Learning about all the intricacies of different tea types can take many years and devotion. Certification programs condense this information into an all-you-need-to-know formatted course.

These courses streamline the knowledge required to master tea and allow participants to earn certifications within weeks or months. 

According to Topic Tea, course work can include tea cupping, learning about worldwide tea culture, blending tea, food safety, and different brewing techniques. 

For many, tea sommelier certifications are ways to further their tea education. Simultaneously, this can be a good starting point for people who want to grow their tea expertise but do not know where to start. 

Certifications can be expensive, but so can learning and researching without the help of educational courses and tools. It comes down to the personal desires of the tea expert or future expert.

Are All Tea Sommelier Programs The Same?

As of the year 2020, tea courses and certifications have not been standardized, meaning there is not a set curriculum or specific examination for students to follow or for programs to offer.

Instead, tea sommelier programs offer courses designed by tea experts serving as faculty. This faculty is also responsible for examination and evaluation of the course participants. 

Despite this lack of standardization, there are some generally understood basics of tea that must be included in any comprehensive study of the plant and drink.

This includes differentiating tea types by color, taste, smell, and appearance. Knowledge of proper brewing and serving is also generally a major component of becoming a tea sommelier. 

Besides the basics, the faculty behind the creation of these certifications are given much more freedom in the creation of their classes than they would be if there were standards to follow.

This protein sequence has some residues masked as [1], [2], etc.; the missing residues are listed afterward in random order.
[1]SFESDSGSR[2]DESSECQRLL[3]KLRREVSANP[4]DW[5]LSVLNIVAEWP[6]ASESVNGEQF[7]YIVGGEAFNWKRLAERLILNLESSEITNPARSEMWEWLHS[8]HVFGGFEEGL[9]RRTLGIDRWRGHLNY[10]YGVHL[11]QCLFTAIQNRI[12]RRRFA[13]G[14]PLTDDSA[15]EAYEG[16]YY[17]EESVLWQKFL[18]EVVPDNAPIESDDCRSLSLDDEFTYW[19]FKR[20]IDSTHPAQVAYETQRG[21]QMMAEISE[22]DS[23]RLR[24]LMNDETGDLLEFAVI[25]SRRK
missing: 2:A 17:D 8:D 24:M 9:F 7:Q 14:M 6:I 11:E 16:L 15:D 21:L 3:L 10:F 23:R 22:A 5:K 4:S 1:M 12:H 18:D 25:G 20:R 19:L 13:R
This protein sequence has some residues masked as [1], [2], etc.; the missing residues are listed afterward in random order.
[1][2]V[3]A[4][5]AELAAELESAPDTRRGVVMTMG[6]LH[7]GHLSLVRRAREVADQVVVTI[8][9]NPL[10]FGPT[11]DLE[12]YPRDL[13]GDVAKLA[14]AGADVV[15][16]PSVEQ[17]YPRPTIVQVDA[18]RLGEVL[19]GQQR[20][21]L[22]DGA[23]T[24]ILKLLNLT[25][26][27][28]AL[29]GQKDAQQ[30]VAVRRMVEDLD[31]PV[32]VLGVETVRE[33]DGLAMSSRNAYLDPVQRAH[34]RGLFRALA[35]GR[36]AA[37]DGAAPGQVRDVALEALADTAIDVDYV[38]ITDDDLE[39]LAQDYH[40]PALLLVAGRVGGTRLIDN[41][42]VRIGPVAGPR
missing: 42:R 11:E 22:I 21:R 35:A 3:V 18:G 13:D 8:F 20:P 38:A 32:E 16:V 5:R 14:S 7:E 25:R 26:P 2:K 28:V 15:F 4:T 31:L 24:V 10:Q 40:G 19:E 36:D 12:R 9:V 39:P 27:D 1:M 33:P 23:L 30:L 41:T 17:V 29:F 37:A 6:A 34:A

This makes for different courses that are each unique in their own way and can lead some people to seek out multiple certifications. 

How Much Does It Cost to Become a Tea Sommelier?

The cost of becoming a tea sommelier can vary greatly. First and foremost is the overall costs of tea sommelier training and certification programs. Almost all programs require examinees to take the courses before being permitted to take the examination.

This means you cannot just skip over the classwork costs and just take the exam. 

Certification programs can range in cost. Some provide an overall cost that covers all coursework, while others charge per class. In general, receiving a certification will cost somewhere in the $1200 – $2000 range, though this can still vary pretty vastly depending on the program.

An article published on American Specialty Tea Alliance criticizes courses for being too expensive, with some breaking certifications into levels and charging upwards of $4000 for the higher levels. 

There is certainly some debate on whether certifications are worth the money, as many tea sommeliers end up being self-employed. Ultimately, becoming certified is a personal choice and personal investment that each individual has to decide if they want. 

Do You Have to Have Tea Knowledge to Take a Certification Program?